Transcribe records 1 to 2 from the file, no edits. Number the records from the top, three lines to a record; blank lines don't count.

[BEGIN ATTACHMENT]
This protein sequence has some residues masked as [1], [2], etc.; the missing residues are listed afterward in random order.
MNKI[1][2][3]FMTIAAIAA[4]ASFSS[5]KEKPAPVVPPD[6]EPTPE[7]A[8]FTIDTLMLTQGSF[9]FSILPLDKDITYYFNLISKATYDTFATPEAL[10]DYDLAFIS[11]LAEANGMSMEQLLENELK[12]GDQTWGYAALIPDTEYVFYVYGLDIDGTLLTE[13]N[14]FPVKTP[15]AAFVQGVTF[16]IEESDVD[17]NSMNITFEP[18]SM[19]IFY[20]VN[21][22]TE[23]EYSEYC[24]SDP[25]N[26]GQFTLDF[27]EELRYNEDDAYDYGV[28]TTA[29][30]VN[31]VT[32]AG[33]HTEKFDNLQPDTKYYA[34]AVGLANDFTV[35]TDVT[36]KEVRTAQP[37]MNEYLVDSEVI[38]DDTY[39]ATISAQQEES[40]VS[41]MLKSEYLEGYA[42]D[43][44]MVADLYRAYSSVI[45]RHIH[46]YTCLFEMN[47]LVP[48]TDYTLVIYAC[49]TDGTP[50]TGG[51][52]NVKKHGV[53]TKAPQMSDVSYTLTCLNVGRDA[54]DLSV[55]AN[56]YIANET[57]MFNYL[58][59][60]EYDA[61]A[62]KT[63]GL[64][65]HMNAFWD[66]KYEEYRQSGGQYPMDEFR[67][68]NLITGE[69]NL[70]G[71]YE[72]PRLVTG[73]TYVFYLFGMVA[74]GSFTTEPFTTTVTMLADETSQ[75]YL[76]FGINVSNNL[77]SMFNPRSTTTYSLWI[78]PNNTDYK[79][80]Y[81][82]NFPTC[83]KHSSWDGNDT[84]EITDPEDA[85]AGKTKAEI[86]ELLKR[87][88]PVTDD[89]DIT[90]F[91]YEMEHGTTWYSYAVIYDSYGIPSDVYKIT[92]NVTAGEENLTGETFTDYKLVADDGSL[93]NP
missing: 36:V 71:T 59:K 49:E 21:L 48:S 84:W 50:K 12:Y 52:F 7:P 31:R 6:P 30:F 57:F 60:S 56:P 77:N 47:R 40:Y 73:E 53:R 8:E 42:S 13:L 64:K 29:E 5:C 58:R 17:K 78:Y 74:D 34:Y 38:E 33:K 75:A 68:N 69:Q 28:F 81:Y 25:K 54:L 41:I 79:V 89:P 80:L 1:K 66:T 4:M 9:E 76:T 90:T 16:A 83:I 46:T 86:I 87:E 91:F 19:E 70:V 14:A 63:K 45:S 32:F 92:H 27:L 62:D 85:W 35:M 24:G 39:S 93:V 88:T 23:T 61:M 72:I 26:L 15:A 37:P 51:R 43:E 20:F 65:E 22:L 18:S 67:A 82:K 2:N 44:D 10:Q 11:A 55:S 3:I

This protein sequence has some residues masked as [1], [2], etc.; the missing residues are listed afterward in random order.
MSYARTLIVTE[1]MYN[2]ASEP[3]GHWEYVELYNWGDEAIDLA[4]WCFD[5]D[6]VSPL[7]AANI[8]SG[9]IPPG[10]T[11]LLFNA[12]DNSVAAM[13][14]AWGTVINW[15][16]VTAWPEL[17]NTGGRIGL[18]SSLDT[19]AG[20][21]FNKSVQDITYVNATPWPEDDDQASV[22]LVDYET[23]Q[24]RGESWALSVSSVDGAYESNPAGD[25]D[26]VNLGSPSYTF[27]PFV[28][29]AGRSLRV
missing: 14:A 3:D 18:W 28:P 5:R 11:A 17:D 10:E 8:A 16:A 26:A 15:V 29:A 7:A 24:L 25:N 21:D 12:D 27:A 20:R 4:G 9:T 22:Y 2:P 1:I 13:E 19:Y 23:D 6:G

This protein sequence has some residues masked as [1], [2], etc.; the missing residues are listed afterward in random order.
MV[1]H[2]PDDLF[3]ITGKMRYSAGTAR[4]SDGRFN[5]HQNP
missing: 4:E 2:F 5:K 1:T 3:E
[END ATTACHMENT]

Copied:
This protein sequence has some residues masked as [1], [2], etc.; the missing residues are listed afterward in random order.
MNKI[1][2][3]FMTIAAIAA[4]ASFSS[5]KEKPAPVVPPD[6]EPTPE[7]A[8]FTIDTLMLTQGSF[9]FSILPLDKDITYYFNLISKATYDTFATPEAL[10]DYDLAFIS[11]LAEANGMSMEQLLENELK[12]GDQTWGYAALIPDTEYVFYVYGLDIDGTLLTE[13]N[14]FPVKTP[15]AAFVQGVTF[16]IEESDVD[17]NSMNITFEP[18]SM[19]IFY[20]VN[21][22]TE[23]EYSEYC[24]SDP[25]N[26]GQFTLDF[27]EELRYNEDDAYDYGV[28]TTA[29][30]VN[31]VT[32]AG[33]HTEKFDNLQPDTKYYA[34]AVGLANDFTV[35]TDVT[36]KEVRTAQP[37]MNEYLVDSEVI[38]DDTY[39]ATISAQQEES[40]VS[41]MLKSEYLEGYA[42]D[43][44]MVADLYRAYSSVI[45]RHIH[46]YTCLFEMN[47]LVP[48]TDYTLVIYAC[49]TDGTP[50]TGG[51][52]NVKKHGV[53]TKAPQMSDVSYTLTCLNVGRDA[54]DLSV[55]AN[56]YIANET[57]MFNYL[58][59][60]EYDA[61]A[62]KT[63]GL[64][65]HMNAFWD[66]KYEEYRQSGGQYPMDEFR[67][68]NLITGE[69]NL[70]G[71]YE[72]PRLVTG[73]TYVFYLFGMVA[74]GSFTTEPFTTTVTMLADETSQ[75]YL[76]FGINVSNNL[77]SMFNPRSTTTYSLWI[78]PNNTDYK[79][80]Y[81][82]NFPTC[83]KHSSWDGNDT[84]EITDPEDA[85]AGKTKAEI[86]ELLKR[87][88]PVTDD[89]DIT[90]F[91]YEMEHGTTWYSYAVIYDSYGIPSDVYKIT[92]NVTAGEENLTGETFTDYKLVADDGSL[93]NP
missing: 36:V 71:T 59:K 49:E 21:L 48:S 84:W 50:K 12:Y 52:F 7:P 31:R 6:P 30:F 57:F 60:S 56:P 77:N 47:R 40:Y 73:E 53:R 8:E 42:S 13:L 64:K 29:E 5:C 58:R 17:K 78:Y 74:D 34:Y 38:E 33:K 75:A 68:N 69:Q 28:F 81:Y 25:K 54:L 41:I 79:V 89:P 80:L 1:K 66:T 4:M 9:E 76:T 90:T 16:A 83:I 46:T 86:I 87:E 91:F 19:E 70:V 14:A 63:K 45:S 32:F 92:H 27:L 62:D 85:W 35:M 24:G 39:S 93:V 88:T 23:T 61:M 72:I 26:L 15:A 37:P 51:R 43:E 20:F 65:E 22:L 18:S 67:A 82:K 2:N 44:D 10:Q 11:A 55:S 3:I

This protein sequence has some residues masked as [1], [2], etc.; the missing residues are listed afterward in random order.
MSYARTLIVTE[1]MYN[2]ASEP[3]GHWEYVELYNWGDEAIDLA[4]WCFD[5]D[6]VSPL[7]AANI[8]SG[9]IPPG[10]T[11]LLFNA[12]DNSVAAM[13][14]AWGTVINW[15][16]VTAWPEL[17]NTGGRIGL[18]SSLDT[19]AG[20][21]FNKSVQDITYVNATPWPEDDDQASV[22]LVDYET[23]Q[24]RGESWALSVSSVDGAYESNPAGD[25]D[26]VNLGSPSYTF[27]PFV[28][29]AGRSLRV
missing: 14:A 3:D 18:W 28:P 5:R 11:A 17:D 10:E 8:A 16:A 26:A 15:V 29:A 7:A 24:L 25:N 21:D 12:D 27:A 20:R 4:G 9:T 22:Y 2:P 1:I 13:E 19:Y 23:D 6:G